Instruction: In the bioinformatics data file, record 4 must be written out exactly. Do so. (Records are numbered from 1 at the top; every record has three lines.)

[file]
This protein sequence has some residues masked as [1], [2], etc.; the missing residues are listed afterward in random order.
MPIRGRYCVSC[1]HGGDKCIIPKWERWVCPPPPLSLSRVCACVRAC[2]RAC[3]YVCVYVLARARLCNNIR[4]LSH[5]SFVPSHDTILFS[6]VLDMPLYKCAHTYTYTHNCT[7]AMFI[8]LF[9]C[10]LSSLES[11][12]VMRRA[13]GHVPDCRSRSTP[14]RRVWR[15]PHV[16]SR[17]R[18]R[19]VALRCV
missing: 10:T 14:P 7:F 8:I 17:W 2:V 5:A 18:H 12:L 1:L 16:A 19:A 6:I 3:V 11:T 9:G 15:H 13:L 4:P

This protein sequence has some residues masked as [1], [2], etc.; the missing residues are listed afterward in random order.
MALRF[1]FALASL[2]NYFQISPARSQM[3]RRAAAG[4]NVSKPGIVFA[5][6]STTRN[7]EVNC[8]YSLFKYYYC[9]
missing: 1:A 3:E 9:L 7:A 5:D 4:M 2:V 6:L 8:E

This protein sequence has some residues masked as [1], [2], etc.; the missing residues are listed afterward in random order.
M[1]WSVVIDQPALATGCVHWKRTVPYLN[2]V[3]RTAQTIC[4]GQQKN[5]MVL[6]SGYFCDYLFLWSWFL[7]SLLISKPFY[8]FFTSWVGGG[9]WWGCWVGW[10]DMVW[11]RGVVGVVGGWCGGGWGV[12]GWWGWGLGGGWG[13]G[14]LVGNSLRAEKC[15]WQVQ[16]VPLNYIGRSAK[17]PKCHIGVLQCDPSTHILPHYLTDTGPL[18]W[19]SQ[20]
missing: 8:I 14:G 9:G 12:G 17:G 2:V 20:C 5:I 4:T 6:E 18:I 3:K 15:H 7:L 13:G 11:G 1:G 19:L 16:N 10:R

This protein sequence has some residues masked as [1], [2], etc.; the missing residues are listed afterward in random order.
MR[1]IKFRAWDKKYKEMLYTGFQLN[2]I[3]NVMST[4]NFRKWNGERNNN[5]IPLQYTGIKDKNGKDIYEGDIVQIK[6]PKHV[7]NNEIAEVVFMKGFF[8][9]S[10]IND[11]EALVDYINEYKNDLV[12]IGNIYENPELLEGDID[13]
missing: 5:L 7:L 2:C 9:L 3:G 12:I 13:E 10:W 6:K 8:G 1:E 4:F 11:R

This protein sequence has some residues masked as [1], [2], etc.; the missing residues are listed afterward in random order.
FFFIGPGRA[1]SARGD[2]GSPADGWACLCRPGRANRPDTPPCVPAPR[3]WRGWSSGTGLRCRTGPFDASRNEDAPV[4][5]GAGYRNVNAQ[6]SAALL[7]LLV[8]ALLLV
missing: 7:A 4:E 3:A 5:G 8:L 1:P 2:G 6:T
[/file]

This protein sequence has some residues masked as [1], [2], etc.; the missing residues are listed afterward in random order.
MR[1]IKFRAWDKKYKEMLYTGFQLN[2]I[3]NVMST[4]NFRKWNGERNNN[5]IPLQYTGIKDKNGKDIYEGDIVQIK[6]PKHV[7]NNEIAEVVFMKGFF[8][9]S[10]IND[11]EALVDYINEYKNDLV[12]IGNIYENPELLEGDID[13]
missing: 5:L 7:L 2:C 9:L 3:G 12:I 13:E 10:W 6:K 8:G 1:E 4:F 11:R